Shrubs add volume, height, depth, and loads of interest to the landscape, but you might be wondering about when is the best time to prune them. We’ve broken it down for you here and hope you find it helpful.
Remember, just do your best. If you do make a mistake, plants are very forgiving. You may miss a season of flowers, but once you’ve reset the timing for pruning the plant will recover and give you plenty of blooms the next year.
If you have questions about a specific plant, leave a comment below.
Prune summer bloomers in late winter.
Prune spring bloomers right after flowering.
Determine type of hydrangea or rose before pruning to get timing right.
Stray or broken branches can be trimmed back any time.
Spring Flowering Shrubs
Plants that bloom in early spring usually produce their flower buds the year before. The buds over-winter on the previous year’s growth and open in spring.
Prune in spring right after they’ve finished blooming.
If you prune these spring bloomers in fall or winter you’ll remove the flower buds and won’t have flowers that year. The plants will be just fine, but you’ll miss a year of blooms (insert sad emoji).
Most of these plants don’t need heavy pruning every year, just some selective thinning of branches to give them a nice shape and dead-heading spent blooms.
Here are a few examples of spring flowering shrubs to prune right after blooming:
Summer-blooming spirea (S. japonicaandSpiraea x bumalda) are pruned in late winter or early spring. This one has bright, neon-red flowers. Zone: 4 – 9
Okay, we know this one can be confusing as pruning is determined by the type of hydrangea and whether it blooms on new or old wood.Here is a thorough cheat sheet, but in brief:
You’ll need to identify what kind of hydrangea you have and follow the appropriate rule.
Mophead hydrangea (Hydrangea macrophylla –the ones with big blue or pink mophead flowers), Oakleaf hydrangeas (Hydrangea quercifolia), and Hydrangea aspera all bloom on old wood meaning they set next years flowers on stems produced during the previous summer. Deadheading and pruning for shape should be done immediately after flowering or by early fall at the latest.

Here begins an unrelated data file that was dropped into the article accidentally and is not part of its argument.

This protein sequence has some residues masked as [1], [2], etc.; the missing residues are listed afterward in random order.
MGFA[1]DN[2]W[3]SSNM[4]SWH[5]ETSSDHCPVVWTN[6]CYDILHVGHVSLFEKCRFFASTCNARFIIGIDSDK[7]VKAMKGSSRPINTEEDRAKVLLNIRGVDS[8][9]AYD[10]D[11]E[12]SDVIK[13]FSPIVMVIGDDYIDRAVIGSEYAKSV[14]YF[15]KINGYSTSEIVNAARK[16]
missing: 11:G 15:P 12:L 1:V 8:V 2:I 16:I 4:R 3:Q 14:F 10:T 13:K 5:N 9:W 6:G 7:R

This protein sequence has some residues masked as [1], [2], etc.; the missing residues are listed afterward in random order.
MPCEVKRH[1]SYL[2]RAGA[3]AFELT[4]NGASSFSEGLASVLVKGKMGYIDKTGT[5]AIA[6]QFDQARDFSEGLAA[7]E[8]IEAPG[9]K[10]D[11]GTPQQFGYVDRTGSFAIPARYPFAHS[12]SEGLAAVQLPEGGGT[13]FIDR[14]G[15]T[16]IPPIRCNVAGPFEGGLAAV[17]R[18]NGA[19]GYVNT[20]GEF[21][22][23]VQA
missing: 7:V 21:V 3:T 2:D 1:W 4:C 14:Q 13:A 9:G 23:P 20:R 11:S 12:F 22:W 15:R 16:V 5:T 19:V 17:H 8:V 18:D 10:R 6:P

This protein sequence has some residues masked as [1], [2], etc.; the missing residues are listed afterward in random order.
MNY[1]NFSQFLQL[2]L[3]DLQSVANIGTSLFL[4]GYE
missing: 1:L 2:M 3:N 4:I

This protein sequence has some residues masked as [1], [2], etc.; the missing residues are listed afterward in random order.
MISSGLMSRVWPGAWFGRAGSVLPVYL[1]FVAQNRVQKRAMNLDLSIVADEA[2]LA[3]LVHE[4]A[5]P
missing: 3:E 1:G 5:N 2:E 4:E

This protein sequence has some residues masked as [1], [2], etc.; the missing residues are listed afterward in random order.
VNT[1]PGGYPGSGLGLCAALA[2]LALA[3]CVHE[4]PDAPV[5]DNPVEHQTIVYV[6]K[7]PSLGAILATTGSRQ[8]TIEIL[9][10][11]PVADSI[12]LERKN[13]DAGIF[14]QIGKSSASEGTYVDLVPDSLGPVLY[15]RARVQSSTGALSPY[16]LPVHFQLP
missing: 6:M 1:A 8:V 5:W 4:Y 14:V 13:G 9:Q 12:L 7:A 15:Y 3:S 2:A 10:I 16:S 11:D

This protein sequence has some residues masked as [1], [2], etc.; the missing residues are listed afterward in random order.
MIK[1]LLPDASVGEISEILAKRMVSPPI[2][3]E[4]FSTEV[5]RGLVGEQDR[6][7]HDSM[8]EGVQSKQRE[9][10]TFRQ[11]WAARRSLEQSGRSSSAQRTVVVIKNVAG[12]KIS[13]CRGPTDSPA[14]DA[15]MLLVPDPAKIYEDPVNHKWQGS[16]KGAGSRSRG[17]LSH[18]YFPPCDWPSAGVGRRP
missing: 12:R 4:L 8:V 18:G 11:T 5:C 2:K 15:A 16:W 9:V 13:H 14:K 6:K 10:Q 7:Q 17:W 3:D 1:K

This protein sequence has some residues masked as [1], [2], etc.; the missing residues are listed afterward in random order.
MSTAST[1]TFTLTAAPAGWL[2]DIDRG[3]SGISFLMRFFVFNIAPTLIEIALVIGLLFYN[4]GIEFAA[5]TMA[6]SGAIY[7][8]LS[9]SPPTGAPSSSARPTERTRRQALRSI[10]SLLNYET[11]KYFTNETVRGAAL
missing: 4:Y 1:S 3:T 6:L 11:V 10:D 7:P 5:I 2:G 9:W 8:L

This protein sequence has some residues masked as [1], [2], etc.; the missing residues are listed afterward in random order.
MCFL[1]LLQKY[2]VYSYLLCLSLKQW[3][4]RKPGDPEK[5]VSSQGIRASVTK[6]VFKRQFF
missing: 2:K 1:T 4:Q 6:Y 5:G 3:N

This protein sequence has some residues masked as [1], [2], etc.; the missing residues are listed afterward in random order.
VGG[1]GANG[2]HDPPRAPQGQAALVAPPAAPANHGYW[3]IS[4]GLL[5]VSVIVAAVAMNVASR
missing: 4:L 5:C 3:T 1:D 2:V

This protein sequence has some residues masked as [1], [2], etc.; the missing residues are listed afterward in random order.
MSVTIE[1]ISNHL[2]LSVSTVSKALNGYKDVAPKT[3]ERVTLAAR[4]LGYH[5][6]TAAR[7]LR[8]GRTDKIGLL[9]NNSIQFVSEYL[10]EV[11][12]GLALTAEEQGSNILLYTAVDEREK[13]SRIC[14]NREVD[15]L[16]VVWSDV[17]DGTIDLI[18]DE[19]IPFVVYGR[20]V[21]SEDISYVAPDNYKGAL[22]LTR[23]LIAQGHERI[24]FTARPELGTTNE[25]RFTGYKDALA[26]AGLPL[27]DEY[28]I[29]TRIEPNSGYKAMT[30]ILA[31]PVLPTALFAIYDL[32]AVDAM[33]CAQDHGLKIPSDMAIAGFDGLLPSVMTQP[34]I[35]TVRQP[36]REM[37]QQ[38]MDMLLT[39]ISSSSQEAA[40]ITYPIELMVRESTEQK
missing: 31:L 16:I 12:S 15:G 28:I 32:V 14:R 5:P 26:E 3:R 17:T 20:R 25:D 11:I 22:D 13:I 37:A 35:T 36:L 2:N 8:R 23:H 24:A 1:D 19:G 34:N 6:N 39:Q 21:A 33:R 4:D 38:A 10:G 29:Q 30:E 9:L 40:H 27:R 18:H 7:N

Panicle hydrangea(Hydrangea paniculata) which have long, white, conical flowers, andSmooth hydrangeasuch as ‘Annabelle’ (Hydrangea arborescens)bloom on new wood which means that buds are formed on this new growth in the current growing season. Pruning should be done inlate winter or very early spring.
Reblooming hydrangeasare modern cultivars that bloom in spring and again in summer. Thesebloom on both old and new wood. The “old wood” buds provide early season color, while blooms forming on current season growth flower later, lasting through the end of the season. All they really need is deadheading spent flowers andpruning out dead or weak stems in the early spring.
For more information on pruning different types of Hydrangea,click here. Here are examples of the different types:
New, compact form of ‘Annabelle’ hydrangea, perfect for smaller space throughout summer. Zone: 3 – 8
Hybrid tea, modern and old-fashioned re-bloomers, and climbing roses should be pruned just before the plant breaks dormancy after spring’s final frost which could be anytime between January and April in cold climates. In warmer climates where there is no frost, prune in January or February.
Some old-fashioned roses are once-blooming (such as moss and Damask types) that flower on old wood and should be pruned in the summer after they have flowered.